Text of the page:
What does Kamaro’an mean? Yun Fann Chang: “Our brand is about coming home. Kamaro’an in the indigenous language Pangcah means ‘place to live’. We chose this name because we hope to attract young people back to their villages, to work with crafts from their culture.”

How did the three of you come together? Chang: “When [Shane and I] were studying industrial design at the National Taiwan University of Science and Technology, we met Tipus [Hafay], who wanted to support cultural industries. She invited our class to visit the Makuta’ay tribe in Hualien, where we saw artists weaving and working with driftwood. After we graduated we spent time with the tribe, and launched our brand.”

How did you get to know the Makuta’ay? Shane Liu: “We lived with the tribe for three months, in a stone house at the foot of a mountain. They had Wi-fi but [the house] wasn’t modern at all. We would swim every morning in the ocean and during the day we discussed our products, and learned about local crafts.”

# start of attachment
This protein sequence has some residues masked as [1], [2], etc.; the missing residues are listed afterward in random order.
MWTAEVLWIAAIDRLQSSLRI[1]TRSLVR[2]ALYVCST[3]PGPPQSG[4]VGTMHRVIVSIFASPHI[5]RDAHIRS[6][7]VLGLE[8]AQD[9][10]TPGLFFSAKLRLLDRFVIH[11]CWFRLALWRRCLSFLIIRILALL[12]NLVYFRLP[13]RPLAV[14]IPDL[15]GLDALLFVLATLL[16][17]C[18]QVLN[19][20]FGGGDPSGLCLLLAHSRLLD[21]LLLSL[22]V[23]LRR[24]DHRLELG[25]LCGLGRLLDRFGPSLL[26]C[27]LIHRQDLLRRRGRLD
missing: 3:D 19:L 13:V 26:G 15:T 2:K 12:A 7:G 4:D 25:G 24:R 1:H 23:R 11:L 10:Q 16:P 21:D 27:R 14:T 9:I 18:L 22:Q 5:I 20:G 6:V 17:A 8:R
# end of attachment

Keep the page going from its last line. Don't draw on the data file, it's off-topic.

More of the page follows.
What inspired the products you showed at Maison&Objet in Paris that won the 2017 Rising Talent asia Award for woven leather accessories and lamps? Liu: “The Woven Series comes from a technique used by the tribe for weaving rattan to connect pieces of stone to make a pestle to crush rice. We used [the technique] to make card cases and pencil cases with Italian vegetable tanned leather. We didn’t use any stitching. It’s all folded.”
Chang: “Traditionally, the umbrella sedge plant was used to make sleeping mats for summer in the village but we twisted it and decided to make lamps. It was important to keep the weaving technique the same so the tribespeople could help with production. We give a commission to the craftsmen who help us with the design and a salary to the indigenous people who make the products.”

What are your goals for Kamaro’an? Liu: “We do more than furniture design. We see the brand as a platform to let people know more about indigenous traditions.”
Chang: “We love the cultural roots that exist in Taiwan. We are now providing jobs in the village and many young people are starting to learn about crafts. We hope to help keep traditions alive.”